Protesters and law enforcement clashed on Inauguration Day Friday shortly after Donald Trump was sworn in as the 45th president of the United States.
As of late Friday, more than 200 demonstrators have been taken into custody and at least six police officer had been injured in a series of protests that broke out in Washington D.C. in opposition to Trump's inauguration.
Two D.C. police officers and one other unidentified person were taken to the hospital for non-life threatening injuries after run-ins with protesters, according to CNN.
Reports indicate that out of the hundreds of protesters, the majority of the violence seems to linked to a small group of individuals. However, Trump's first day as president has been marred by people in the street voicing their dissent with the new administration.
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While Trump was giving his inaugural address, police launched cans of tear gas and deployed pepper spray to stabilize a crowd of at least 200 protesters damaging storefronts and throwing objects just blocks away from the ceremony.
"Pepper spray and other control devices were used to control the criminal actors and protect persons and property," police said.
According to a statement from the Metropolitan Police Department two officers sustained injuries during "coordinated attacks by members of the group that were attempting to avoid arrest."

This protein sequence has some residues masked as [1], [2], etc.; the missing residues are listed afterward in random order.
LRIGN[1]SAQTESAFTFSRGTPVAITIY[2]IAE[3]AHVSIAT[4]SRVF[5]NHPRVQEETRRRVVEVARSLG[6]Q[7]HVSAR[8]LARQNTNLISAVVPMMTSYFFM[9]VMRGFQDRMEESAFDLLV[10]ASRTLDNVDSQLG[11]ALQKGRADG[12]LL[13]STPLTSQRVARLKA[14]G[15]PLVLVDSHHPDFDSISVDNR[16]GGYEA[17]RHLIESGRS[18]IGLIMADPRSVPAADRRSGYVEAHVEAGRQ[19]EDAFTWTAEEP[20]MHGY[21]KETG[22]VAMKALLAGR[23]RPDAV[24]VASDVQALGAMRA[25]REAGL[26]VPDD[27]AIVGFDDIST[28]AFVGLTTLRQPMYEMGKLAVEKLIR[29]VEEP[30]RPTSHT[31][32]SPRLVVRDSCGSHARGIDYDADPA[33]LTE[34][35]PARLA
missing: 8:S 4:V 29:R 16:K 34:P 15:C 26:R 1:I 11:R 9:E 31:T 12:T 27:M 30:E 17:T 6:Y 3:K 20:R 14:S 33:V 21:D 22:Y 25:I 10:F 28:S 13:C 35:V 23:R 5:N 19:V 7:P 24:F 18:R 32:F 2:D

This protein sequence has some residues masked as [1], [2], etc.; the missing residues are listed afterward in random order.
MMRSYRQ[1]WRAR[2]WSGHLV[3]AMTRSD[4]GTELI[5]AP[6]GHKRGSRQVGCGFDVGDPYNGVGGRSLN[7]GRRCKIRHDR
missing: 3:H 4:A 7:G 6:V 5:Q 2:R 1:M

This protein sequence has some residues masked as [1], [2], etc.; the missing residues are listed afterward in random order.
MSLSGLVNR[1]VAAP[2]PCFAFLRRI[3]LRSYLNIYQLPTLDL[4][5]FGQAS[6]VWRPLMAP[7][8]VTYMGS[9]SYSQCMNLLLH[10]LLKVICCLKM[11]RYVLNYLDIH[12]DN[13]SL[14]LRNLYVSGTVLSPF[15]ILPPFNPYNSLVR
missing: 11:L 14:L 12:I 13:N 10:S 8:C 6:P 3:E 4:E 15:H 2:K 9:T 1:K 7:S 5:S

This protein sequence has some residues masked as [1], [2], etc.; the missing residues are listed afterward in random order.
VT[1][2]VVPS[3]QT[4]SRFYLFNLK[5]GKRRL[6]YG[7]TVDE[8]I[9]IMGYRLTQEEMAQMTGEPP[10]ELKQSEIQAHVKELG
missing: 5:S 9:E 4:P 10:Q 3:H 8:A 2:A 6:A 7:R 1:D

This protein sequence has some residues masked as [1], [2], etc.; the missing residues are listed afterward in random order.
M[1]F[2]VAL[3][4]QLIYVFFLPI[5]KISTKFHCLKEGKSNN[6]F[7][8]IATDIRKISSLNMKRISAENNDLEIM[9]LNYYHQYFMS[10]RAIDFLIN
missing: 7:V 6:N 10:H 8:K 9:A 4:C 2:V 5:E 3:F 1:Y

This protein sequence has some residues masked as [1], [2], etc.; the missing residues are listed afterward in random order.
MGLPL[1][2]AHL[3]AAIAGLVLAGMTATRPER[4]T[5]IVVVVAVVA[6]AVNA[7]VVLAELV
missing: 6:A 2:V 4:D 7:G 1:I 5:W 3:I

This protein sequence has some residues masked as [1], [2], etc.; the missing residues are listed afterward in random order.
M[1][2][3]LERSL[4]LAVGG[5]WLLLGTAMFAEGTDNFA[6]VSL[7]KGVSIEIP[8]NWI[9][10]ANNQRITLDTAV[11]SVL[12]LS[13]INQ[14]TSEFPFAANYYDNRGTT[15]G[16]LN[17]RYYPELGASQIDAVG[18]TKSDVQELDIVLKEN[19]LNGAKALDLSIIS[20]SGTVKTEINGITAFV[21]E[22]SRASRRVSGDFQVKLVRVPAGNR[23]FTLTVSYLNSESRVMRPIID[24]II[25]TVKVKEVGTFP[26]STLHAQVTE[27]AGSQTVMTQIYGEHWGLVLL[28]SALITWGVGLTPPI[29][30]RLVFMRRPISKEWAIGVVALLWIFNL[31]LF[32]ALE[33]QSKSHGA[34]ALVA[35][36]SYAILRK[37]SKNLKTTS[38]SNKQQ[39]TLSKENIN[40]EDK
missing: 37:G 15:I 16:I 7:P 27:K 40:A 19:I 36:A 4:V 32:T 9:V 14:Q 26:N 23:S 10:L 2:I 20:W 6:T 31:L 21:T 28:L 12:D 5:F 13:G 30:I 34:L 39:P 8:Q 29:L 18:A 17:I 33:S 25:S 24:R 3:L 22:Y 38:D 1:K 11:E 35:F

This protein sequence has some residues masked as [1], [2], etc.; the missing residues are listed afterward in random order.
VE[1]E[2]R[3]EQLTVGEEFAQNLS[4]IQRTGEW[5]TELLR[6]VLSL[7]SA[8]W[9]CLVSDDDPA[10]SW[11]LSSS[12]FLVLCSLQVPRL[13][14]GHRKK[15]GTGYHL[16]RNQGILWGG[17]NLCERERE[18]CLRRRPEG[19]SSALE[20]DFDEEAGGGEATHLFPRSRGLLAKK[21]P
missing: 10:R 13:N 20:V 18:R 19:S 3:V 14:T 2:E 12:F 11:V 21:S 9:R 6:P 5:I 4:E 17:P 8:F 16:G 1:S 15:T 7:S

"The group damaged vehicles, destroyed the property of multiple businesses, and ignited smaller isolated fires while armed with crowbars, hammers and asps," the statement said.
Black-clad activists smashed store windows and blocked traffic in Washington during U.S. President Donald Trump's inauguration on Friday, and fought with police in riot gear who responded with tear gas and stun grenades.
However a protester named Dan Kontoff spoke out against the violent tactics some demonstrators were taking. "These are stupid people that don't understand the idea of what it means to be an activist," Kontoff told AOL.com.
Kontoff said the behavior of a few violent actors will ultimately do more harm than in good. "Their actions support trump because it gets them to hate us more. We need to work to get Trump's followers on our side."
Earlier in the day about 500 people, some wearing masks, marched through the city's downtown, using hammers to claw up chunks of pavement to smash the windows of a Bank of America branch and a McDonald's outlet, all symbols of the American capitalist system.
The various protest groups scattered around the city chanted anti-Trump slogans and carried signs with slogans including "Make Racists Afraid Again," a play on the New York businessman-turned-politician's "Make America Great Again" campaign slogan. The incident occurred about 90 minutes before Trump was sworn in at the U.S. Capitol a mile and a half (2.4 km) away.
A student from Washington D.C. named Nylah Burton told AOL.com that she came to protest Trump's inauguration to ensure that her voice was heard-- something she wishes she'd done during the 2016 campaign to help Bernie Sanders capture the Democratic nomination.
Burton says she is fearful of the actions the Trump administration could soon take on many different issues. "I'm scared about everything. I'm scared about climate change. I'm scared about LGBT rights. I'm scared about mass incarceration." Burton continued, "I can go on all day."
Not far from the White House, protesters scuffled with police, at one point throwing aluminum chairs at an outdoor café. Bob Hrifko, a member of the Bikers for Trump group in town to celebrate the inauguration, was struck in the face when he tried to intervene.
"I know, law and order and all that. We need more order. This ain't right," said Hrifko, who was bleeding from a cut under his eye.
Additional reporting by Carrie Healey, Christina Gregg and Reuters.